Being an entrepreneur or manager in this day and age is not easy. Many business leaders are expected to work over 80 hours a week to see important projects through; other business leaders are expected to sacrifice their sense of self to make sure that their company increases its profits.
As you might expect, however, these kinds of beliefs can be extremely destructive to everyone involved. Here are just a few of the biggest myths in the business world and how to avoid falling prey to them.
The Bottom Line is All-Important
In the short term, treating the bottom line of a company as the be-all and end-all of your existence will temporarily boost your company’s profits. By definition, laying off a third of your staff will free up corporate funds for a few months. Hiking up prices on important products when selling them to your customer base will probably generate a certain amount of extra profits for a time.
Are these kinds of behaviors sustainable in the long-term however? Certainly, you will find companies who compromise their values to drive up short-term profits at the expense of long-term employees and customers. Other companies seem to get by when they treat employees as little more than unnecessary expenditures and customers as suckers waiting to be had.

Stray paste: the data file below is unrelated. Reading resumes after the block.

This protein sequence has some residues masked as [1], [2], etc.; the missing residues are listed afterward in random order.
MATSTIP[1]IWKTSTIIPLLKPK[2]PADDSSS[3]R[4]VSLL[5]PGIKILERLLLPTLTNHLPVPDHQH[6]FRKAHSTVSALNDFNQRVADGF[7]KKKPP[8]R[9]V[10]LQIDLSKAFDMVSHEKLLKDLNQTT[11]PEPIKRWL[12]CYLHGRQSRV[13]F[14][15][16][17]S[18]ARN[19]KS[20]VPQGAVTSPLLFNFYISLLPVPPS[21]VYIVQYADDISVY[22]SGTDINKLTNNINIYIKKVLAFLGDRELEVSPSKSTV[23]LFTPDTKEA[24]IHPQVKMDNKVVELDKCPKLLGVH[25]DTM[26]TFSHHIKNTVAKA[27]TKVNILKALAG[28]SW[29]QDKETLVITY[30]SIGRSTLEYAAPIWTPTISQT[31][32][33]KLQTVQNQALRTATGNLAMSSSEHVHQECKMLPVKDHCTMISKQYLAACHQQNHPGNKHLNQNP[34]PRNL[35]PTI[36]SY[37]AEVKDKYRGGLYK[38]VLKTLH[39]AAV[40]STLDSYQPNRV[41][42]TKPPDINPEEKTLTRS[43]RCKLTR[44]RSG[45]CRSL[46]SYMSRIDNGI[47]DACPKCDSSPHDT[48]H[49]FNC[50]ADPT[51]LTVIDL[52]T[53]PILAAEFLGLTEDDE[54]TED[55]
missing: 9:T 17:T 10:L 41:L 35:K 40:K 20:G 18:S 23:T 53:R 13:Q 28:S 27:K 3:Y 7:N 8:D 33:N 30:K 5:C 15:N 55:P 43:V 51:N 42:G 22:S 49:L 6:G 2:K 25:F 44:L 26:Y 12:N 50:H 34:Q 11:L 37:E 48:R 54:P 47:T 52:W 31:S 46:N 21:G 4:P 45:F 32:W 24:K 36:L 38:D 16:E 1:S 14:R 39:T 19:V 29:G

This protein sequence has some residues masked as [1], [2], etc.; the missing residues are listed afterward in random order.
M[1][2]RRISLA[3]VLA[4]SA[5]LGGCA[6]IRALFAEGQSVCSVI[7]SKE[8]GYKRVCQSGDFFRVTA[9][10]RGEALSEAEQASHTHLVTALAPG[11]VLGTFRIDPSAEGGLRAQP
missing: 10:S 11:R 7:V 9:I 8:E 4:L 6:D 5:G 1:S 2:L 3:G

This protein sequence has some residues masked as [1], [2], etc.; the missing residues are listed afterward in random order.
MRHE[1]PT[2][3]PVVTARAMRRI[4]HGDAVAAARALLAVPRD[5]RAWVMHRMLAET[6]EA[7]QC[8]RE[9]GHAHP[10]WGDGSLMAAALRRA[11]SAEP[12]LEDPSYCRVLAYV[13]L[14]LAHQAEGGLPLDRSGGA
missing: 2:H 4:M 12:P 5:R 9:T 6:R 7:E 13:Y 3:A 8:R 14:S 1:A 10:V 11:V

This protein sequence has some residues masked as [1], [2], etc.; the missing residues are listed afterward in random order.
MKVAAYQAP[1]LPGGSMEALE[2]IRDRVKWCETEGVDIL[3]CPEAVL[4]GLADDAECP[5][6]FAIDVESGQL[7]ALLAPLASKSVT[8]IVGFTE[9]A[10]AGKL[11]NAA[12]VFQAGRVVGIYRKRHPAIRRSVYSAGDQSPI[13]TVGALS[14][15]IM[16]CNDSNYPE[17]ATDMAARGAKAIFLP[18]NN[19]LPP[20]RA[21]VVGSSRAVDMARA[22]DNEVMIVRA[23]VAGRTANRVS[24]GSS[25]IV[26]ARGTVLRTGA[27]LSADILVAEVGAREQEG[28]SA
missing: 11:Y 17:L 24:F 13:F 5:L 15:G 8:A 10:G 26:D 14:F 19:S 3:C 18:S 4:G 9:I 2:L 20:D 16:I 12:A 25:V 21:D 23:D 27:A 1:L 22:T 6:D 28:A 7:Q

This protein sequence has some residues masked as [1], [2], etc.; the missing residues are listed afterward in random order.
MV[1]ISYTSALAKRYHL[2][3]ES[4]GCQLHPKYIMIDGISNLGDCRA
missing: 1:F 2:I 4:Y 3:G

Place Profits Over Employee and Customer Welfare
As a famous saying has it, however, what good is it to gain the world if it means losing your soul? Everyone wants to make a healthy profit in business: But how many of us are comfortable with the idea of selling our sense of right and wrong down the river to make a quick buck?
The truth is also that the reputations of companies that treat employees and customers badly sustain serious damage in the long-term. Mitt Romney’s record with Bain Capital may have even cost him the Presidency in 2012. Regardless of the profitability of vulture capitalism, the truth is that entrepreneurship without a sense of morality can be extremely destructive. In your own career, strive to be the leader that people look up to; don’t be the leader that people have no trust in.
Work Yourself to Exhaustion
As a business leader, holding a great work ethic is something to be commended for. But working yourself to the point of collapse isn’t in your best interests. At the end of the day, finding a sense of work-life balance is a necessary part of an entrepreneur’s long-term plan for success. Burning yourself out by 40 or 50 or 60 might help your company; however, you won’t be much good to anyone if you are a mere shell of yourself by the time you should be hitting your best years. Learn how to say no to your higher-ups. You’ll thank yourself when you really need your health.